In the annals of history, few figures are as captivating as Anne Boleyn, the second queen of King Henry VIII. Her life and untimely execution in 1536 have been the subject of countless narratives. However, there’s one intriguing aspect of her story that remained concealed for centuries – Anne Boleyn’s Book of Hours. This article delves into the mysterious disappearance and eventual rediscovery of this remarkable artifact, shedding light on the women who safeguarded it throughout history.
The Vanishing Act
Anne Boleyn, often depicted as a seductress, was in reality a woman of profound intelligence and piety. She was dedicated to education and religious reform, but her arrest and execution on false charges marked her as a persona non grata in Henry VIII’s court. Her royal symbols were removed, her jewels stashed away, and her precious books vanished into obscurity.
Among these books was a stunning prayer book, dating back to around 1527, adorned with hand-painted woodcuts and graced with a rare example of Anne’s own handwriting. On one elegantly decorated page, she inscribed a rhyming couplet and signed it, “Remember me when you do pray, that hope doth lead from day to day, Anne Boleyn.”
This exquisite tome disappeared following Anne’s execution, only to resurface around 1903 in the possession of American millionaire William Waldorf Astor, who had acquired Anne Boleyn’s childhood home, Hever Castle. The mystery of the book’s whereabouts during its 367-year absence would baffle historians until a significant discovery in 2020.
The Discovery Unveiled
Enter Kate McCaffrey, a graduate student at the University of Kent working on her master’s thesis about Anne Boleyn’s Book of Hours. Her keen eye detected what appeared to be smudges in the book’s margins, invisible to the naked eye. McCaffrey’s curiosity led her to employ an industrial-strength ultraviolet light, a tool often used to reveal hidden details in historical documents.
Under the UV light, the once-erased words emerged, illuminating a forgotten chapter in the book’s history. McCaffrey theorized that these words had been deliberately erased during the late Victorian era when cleansing marginalia from books was in vogue. Little did she know that these erased words would become the key to unraveling the book’s clandestine journey through time.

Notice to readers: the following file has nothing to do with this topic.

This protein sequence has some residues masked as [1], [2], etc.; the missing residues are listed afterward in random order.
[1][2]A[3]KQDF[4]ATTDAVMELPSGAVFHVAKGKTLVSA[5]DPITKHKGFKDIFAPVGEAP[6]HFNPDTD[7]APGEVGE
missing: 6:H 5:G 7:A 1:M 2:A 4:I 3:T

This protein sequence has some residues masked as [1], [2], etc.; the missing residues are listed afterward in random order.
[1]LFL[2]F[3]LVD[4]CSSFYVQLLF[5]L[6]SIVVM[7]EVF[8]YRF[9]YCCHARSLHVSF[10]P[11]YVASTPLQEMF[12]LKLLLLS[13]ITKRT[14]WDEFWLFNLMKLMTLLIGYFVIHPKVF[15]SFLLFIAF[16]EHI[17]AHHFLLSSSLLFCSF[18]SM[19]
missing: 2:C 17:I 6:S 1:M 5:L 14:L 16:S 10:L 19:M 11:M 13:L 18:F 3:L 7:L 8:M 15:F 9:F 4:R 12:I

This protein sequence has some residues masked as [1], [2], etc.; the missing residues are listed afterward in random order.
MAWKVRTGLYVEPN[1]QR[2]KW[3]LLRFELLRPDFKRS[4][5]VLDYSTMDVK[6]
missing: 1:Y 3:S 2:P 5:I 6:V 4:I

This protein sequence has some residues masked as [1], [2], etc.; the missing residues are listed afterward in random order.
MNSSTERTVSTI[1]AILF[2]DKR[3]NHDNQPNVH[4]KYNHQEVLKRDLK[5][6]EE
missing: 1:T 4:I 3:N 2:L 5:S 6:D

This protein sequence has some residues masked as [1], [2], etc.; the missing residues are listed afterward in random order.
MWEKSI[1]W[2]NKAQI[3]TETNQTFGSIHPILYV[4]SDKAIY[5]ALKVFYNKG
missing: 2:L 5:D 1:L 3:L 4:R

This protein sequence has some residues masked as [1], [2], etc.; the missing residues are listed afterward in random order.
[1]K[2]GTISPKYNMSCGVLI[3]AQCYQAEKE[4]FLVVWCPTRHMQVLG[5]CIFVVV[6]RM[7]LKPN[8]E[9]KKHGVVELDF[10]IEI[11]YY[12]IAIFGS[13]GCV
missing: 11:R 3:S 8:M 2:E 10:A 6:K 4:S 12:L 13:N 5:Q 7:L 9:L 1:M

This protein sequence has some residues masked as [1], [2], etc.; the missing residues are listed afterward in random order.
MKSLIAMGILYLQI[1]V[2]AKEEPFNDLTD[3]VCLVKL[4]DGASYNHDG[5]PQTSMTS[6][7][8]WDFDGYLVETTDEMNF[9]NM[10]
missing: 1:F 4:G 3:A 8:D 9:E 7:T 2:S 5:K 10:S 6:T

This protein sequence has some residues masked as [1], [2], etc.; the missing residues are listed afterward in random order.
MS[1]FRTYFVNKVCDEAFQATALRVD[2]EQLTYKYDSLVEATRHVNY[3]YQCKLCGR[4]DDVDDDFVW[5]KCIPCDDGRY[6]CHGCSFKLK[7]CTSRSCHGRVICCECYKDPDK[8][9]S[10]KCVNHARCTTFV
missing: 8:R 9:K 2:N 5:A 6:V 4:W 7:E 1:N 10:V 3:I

The Guardians of Anne’s Legacy
The text within the book revealed the names and notations of a group of Kentish women who had collectively safeguarded Anne Boleyn’s precious Book of Hours. These women included Elizabeth Hill, Elizabeth Shirley, Mary Cheke, Philippa Gage, and Mary West. Their story is one of loyalty, friendship, and unwavering dedication to preserving Anne’s memory.
While the initial passage of the book to these women remains unclear, Anne Boleyn expert Natalie Grueninger speculates that Anne herself may have gifted it to a woman named Elizabeth Hill. Elizabeth, who grew up near Hever Castle, had connections to Henry VIII’s court through her husband, Richard Hill, who served as the sergeant of the King’s Cellar. Records even suggest that the Hills played cards with the king, hinting at a possible friendship between Elizabeth and Anne.
The book passed through generations of mothers, daughters, sisters, and nieces until the late sixteenth century when the last name appeared in its margins. McCaffrey emphasizes that this story is a testament to the values of loyalty, friendship, and personal connection to Anne Boleyn that these women held dear.
A Touchstone of Anne’s Identity
Today, Anne’s Book of Hours is proudly displayed at Hever Castle, serving as a tangible link to the enigmatic Anne Boleyn. Owen Emmerson, the castle historian and assistant curator, points out that the book contains Anne’s DNA, left behind on the pages she touched and kissed during her daily devotions. It stands as a beloved possession that encapsulates her identity.
While the book has found its way back home, the research into this captivating historical mystery is far from over. McCaffrey continues to trace the book’s provenance through the centuries, uncovering the secrets of its hidden journey. The discovery of these inscriptions provides us with a glimpse into the controversy, loyalty, and enduring fascination that Anne Boleyn has generated for the past five centuries.
Anne Boleyn’s Book of Hours, once lost to history, has reemerged as a testament to the resilience of memory and the dedication of a group of extraordinary women. This rediscovery not only sheds light on Anne’s personal life but also enriches our understanding of the historical context in which she lived. It’s a poignant reminder of the power of preservation and the enduring allure of Anne Boleyn’s legacy.